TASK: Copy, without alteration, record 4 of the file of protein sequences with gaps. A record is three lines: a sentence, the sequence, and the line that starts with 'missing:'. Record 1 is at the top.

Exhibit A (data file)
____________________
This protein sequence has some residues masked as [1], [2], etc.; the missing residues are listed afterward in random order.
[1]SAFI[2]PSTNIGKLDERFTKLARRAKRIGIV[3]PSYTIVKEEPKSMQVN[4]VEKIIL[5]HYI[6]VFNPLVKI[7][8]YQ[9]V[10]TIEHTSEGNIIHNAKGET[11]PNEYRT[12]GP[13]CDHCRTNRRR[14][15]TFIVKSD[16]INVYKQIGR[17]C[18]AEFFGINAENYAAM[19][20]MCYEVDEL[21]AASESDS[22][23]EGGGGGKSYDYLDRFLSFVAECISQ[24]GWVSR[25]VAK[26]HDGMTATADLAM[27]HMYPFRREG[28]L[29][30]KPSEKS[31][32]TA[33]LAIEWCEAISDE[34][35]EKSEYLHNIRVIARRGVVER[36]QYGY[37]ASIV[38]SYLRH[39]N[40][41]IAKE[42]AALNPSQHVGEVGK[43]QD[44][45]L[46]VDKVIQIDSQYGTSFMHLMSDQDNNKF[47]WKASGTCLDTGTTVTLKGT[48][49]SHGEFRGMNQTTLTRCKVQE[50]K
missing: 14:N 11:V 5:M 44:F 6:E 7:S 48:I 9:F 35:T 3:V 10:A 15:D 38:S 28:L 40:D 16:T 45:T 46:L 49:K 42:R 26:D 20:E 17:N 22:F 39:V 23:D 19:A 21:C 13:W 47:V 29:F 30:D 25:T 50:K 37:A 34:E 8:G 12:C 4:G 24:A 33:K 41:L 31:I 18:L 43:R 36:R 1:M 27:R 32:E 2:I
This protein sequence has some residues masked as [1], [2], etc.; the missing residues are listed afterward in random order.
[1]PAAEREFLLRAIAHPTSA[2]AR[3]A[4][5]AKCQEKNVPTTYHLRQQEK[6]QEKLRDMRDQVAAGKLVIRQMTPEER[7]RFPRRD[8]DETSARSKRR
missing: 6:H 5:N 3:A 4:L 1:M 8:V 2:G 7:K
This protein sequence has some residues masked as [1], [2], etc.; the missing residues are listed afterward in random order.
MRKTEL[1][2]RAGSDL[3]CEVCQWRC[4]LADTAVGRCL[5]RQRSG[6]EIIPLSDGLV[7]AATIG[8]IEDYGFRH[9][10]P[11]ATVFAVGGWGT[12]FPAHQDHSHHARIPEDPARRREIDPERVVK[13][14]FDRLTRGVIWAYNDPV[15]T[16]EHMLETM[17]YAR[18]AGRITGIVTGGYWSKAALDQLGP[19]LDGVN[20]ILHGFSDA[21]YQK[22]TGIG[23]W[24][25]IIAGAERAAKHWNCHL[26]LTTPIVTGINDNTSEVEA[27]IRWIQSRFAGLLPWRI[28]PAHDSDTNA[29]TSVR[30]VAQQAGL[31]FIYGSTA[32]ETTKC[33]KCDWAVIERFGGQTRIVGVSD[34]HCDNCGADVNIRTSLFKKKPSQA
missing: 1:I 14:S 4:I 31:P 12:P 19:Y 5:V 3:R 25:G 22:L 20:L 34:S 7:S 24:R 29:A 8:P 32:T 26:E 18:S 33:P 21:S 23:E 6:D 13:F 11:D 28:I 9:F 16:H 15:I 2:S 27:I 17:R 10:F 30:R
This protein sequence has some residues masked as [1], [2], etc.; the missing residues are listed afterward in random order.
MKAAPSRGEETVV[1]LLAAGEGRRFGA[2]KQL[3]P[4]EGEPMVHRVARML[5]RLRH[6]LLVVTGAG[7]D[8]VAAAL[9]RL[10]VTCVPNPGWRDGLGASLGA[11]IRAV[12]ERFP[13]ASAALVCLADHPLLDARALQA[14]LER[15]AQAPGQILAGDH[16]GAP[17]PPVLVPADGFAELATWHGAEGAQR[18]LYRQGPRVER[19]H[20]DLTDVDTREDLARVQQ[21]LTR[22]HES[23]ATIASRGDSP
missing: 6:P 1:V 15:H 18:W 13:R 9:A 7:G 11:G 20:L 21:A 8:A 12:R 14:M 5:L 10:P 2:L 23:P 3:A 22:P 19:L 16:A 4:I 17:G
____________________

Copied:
This protein sequence has some residues masked as [1], [2], etc.; the missing residues are listed afterward in random order.
MKAAPSRGEETVV[1]LLAAGEGRRFGA[2]KQL[3]P[4]EGEPMVHRVARML[5]RLRH[6]LLVVTGAG[7]D[8]VAAAL[9]RL[10]VTCVPNPGWRDGLGASLGA[11]IRAV[12]ERFP[13]ASAALVCLADHPLLDARALQA[14]LER[15]AQAPGQILAGDH[16]GAP[17]PPVLVPADGFAELATWHGAEGAQR[18]LYRQGPRVER[19]H[20]DLTDVDTREDLARVQQ[21]LTR[22]HES[23]ATIASRGDSP
missing: 6:P 1:V 15:H 18:W 13:R 9:A 7:G 11:G 20:L 21:A 8:A 12:R 14:M 5:L 10:P 2:L 23:P 3:A 22:P 19:L 16:A 4:I 17:G